In any case, I’m pretty sure I’m not giving too much away by describing my husband’s sponsor as a dead ringer for the character Ignatius J. Reilly on the paperback cover of The Confederacy of Dunces. Ignatius Sponsor was big and balloon-like, with an orange ski hat squished atop his round, bulbous head. He wore thick, yellow-rimmed glasses and had on baggy green pants that slid down just enough to reveal the cotton bulge of gray-checkered boxer shorts. A keychain clanging with at least a half-dozen keys was clipped to a black canvas belt.

“You must be Malina,” he said, extending his meaty hand.

“You must be Ignatius.”

He invited me to sit down next to him and a tall, lanky guy who, turns out, was one of the regulars at my Saturday meeting. He’d been one of the ones to spin around when my beauty school almost-sponsor called out my grays.

“So how are things?” asked Ignatius.

“Oh, you know how things are.”

I’d meant it sarcastically, but this is was probably not the best way to start a relationship with your husband’s AA sponsor. Ignatius responded with a terse clearing of the throat.

“Mostly we just talk about Sam,” he said, meaning my husband.

“Oh,” I replied. “So he never talks about me?”

Ignatius jangled his keys. “I’m not allowed to say.”

I carefully placed my plate of cookies on the floor and looked down the long row of chairs to check if there was anybody else having a passive-aggressive argument with their spouse’s AA sponsor. There wasn’t. It actually looked the exact opposite. People seemed engaged in sunny, upbeat conversation, hugging one another in that touchy-feely, 12-step group sort of way, the kind of meeting where all the women act like lesbians even if they’re not. One woman was massaging another woman’s back, and with her free hand was patting down her shiny curtain of long, straight, ’70s Cher-like hair. They were both wearing wraparound shawls and turquoise jewelry that looked like it came from the Albuquerque Airport gift shop. Further down, there was a short white girl with a navel ring and dreds that rested her head upon the shoulder of a guy wearing a red flannel shirt and dark sunglasses even though we were inside an auditorium. I didn’t want to be any of those people, but I also didn’t want Ignatius turning his back to me and getting up to say hello to about fifty other people while I sat in my chair next to the guy who knew I colored my hair.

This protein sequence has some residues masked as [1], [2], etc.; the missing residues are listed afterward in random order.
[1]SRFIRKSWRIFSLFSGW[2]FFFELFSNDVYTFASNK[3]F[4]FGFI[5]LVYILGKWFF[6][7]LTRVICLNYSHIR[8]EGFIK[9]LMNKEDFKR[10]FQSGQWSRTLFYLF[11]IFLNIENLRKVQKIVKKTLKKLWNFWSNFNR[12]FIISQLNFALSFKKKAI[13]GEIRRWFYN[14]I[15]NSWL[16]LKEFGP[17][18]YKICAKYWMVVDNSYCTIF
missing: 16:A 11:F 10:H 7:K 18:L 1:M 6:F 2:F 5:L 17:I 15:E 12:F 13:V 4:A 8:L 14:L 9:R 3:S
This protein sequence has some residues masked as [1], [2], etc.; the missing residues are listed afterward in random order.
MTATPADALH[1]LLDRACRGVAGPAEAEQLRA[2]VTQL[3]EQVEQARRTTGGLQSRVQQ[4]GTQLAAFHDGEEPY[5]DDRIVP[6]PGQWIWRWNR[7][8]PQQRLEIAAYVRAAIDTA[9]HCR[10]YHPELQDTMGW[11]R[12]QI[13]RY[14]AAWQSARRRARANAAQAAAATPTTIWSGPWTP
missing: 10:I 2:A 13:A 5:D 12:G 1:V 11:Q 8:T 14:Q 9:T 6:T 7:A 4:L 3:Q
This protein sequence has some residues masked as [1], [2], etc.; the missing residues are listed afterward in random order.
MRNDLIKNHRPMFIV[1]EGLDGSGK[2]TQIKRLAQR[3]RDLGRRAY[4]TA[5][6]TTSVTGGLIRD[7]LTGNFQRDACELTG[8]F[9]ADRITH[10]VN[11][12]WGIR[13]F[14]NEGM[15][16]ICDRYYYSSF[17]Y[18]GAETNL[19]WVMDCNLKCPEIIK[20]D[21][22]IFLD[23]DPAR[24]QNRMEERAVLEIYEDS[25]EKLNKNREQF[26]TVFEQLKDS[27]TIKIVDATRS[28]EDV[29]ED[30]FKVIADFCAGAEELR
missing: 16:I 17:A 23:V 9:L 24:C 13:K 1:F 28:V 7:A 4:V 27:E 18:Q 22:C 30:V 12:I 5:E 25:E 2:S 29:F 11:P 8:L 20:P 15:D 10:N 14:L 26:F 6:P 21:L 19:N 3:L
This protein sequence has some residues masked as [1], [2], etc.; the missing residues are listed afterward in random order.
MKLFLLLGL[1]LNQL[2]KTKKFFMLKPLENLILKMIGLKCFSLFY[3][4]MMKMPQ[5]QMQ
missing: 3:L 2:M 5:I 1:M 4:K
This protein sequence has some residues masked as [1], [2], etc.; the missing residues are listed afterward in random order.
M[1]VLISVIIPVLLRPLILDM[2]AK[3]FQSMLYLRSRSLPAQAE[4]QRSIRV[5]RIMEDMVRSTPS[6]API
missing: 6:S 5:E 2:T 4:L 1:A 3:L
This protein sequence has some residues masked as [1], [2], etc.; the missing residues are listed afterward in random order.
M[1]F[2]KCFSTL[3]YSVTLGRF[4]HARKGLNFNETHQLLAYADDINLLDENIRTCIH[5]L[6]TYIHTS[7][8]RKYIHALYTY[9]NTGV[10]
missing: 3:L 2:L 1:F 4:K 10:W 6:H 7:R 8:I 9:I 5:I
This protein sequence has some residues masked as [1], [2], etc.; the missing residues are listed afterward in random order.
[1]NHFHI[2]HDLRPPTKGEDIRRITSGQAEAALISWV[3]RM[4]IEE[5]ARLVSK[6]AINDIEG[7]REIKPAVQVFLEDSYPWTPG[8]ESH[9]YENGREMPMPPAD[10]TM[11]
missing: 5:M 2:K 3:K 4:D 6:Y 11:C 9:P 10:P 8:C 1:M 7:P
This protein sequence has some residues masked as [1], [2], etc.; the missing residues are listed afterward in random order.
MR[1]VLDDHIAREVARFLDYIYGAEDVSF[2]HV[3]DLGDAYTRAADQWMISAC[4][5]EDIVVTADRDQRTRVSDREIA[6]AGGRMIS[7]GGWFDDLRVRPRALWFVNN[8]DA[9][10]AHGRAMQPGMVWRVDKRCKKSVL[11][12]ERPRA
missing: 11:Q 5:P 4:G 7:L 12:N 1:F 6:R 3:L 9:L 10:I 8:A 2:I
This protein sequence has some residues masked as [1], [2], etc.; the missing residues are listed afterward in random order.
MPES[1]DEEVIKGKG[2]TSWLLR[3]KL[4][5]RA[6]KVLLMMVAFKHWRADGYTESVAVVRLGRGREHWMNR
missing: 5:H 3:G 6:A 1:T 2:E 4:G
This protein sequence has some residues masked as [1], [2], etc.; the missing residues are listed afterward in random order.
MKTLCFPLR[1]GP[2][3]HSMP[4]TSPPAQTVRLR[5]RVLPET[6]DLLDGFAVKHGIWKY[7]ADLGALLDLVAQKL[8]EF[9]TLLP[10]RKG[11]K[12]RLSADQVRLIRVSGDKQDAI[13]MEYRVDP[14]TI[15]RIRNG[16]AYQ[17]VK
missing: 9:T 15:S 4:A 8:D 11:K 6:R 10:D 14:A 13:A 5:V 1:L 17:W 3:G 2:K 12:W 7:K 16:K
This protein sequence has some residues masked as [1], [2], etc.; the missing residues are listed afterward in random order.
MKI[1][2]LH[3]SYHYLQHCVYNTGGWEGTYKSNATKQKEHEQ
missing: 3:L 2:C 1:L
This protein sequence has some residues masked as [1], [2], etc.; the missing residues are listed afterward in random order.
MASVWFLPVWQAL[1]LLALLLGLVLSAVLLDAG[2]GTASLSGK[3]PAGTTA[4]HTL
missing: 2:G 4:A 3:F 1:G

Finally, the meeting got started. All the usual things happened: people shared, laughed, cried, there was a lot of nodding. People clapped at the end of each share. We recited the 12 Steps and the 12 Traditions and passed around a little basket for donations. A once-suicidal girl thanked the program for saving her life. One guy raised his hand and said he wanted to share because he’d never shared despite being in the program for five years.